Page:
Source: Review copy
Publication: 10 January 2019 from Sphere
What she can’t see can hurt her I have this dream. In it, I’m in the house and it’s dark and I know someone’s in there with me Even though I can’t see them . . . For Sarah and Patrick, family life has always been easy. But when Sarah’s mother dies, it sends Sarah into a downwards spiral. Knowing they need a fresh start, Patrick moves the family to the beachside house he grew up in. But there is a catch: while their new home carries only happy memories for Patrick, to everyone else it’s known as the Murder House – named for the family that was killed there. Patrick is adamant they can make it perfect again, though with their children plagued by nightmares and a constant sense they’re being watched, Sarah’s not so sure. Because the longer they live in their ‘dream home’, the more different her loving husband becomes . . . A chilling psychological thriller about dark family dysfunction and the secrets that haunt us, The Woman in the Dark will captivate fans of B. A Paris, Clare Mackintosh and Stephen King’s The Shining.
I wasn’t at all sure about picking up The Woman in the Dark. Something about books with The Woman In –or The Woman At – that instinctively makes me wary. But Lucy Dauman had been kind enough to send it to me and the blurb did look different to anything I had read recently, so I dived in, and I am so glad I did.
The Woman in the Dark is the story of Patrick and Sarah Walker and their two children, Joe and Mia, both of whom are at a ‘difficult’ age. To all intents and purposes the marriage is a happy one, though the couple have never managed to move from their starter home which is now a little cramped.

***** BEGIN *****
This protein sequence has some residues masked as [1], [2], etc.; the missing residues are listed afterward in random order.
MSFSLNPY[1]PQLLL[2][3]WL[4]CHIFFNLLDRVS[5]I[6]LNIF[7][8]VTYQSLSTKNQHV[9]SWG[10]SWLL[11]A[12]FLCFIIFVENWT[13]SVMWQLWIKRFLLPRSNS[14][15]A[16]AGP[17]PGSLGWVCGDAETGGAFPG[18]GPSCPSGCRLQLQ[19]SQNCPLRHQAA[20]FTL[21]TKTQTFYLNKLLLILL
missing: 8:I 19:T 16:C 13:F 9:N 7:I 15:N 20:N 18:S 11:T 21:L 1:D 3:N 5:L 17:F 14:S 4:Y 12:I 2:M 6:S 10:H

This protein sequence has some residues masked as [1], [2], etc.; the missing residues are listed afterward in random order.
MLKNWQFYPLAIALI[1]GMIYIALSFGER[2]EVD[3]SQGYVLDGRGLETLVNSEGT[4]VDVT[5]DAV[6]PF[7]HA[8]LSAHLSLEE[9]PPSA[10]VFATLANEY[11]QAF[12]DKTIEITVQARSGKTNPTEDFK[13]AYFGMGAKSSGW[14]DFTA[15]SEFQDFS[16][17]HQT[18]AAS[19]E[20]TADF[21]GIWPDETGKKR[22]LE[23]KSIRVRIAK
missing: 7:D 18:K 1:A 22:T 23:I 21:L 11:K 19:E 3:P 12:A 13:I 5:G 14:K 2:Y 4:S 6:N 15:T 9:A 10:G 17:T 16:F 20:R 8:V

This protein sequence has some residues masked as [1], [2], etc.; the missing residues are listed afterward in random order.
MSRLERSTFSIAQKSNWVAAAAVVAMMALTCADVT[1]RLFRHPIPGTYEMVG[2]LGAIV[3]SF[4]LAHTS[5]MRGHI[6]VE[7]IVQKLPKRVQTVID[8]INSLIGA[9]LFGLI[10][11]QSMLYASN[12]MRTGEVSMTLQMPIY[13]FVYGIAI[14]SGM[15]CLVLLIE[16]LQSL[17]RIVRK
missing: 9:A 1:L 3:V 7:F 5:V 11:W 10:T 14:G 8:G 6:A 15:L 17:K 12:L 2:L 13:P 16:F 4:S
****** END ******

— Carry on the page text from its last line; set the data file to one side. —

Patrick comes home one day with the news that his old family home, a large Victorian property, is up for sale. Interest in the house is not likely to be high as it was the scene of a tragic triple murder and is known locally as ‘The Murder House’.
It is here that we first start to see the cracks in Sarah and Patrick’s marriage. What Patrick wants, he is relentless in making sure he gets. Sarah, who we quickly learn may not be the most reliable of narrators, especially following the recent death of her mother, allows herself to be persuaded but neither she nor the children are really sure about this move and the house itself is far from the pleasure palace that Patrick remembers.
In fact the house begins to take on the role of a character itself. The walls tell their own story and the violence that occurred there seems to linger like a creaking poltergeist, disturbing, haunting and getting into the cracks in Sarah’s mind. Whether extreme violence and cruelty can change the character of bricks and mortar or whether Sarah’s fragile mental health is giving way is not clear, but something is very wrong indeed.
This is a family that has many secrets and it is those secrets which will ultimately be the catalyst for a number of acts of self-destruction. The Woman in the Dark is a dark and intriguing read. Fast paced, with lots of interconnecting threads, I did manage to work out the direction of travel, but that in no way detracts from a book that is both thought provoking and really very creepy.
Verdict: A chilling, tension fuelled read to keep you awake at nights wondering what’s under the bed…
Vanessa Savage lives by the sea in South Wales with her husband and two daughters.
She started out writing women’s fiction but soon realized she wanted her characters to kill each other rather than kiss each other…
Turning to (fictional) crime, she now writes psychological thrillers.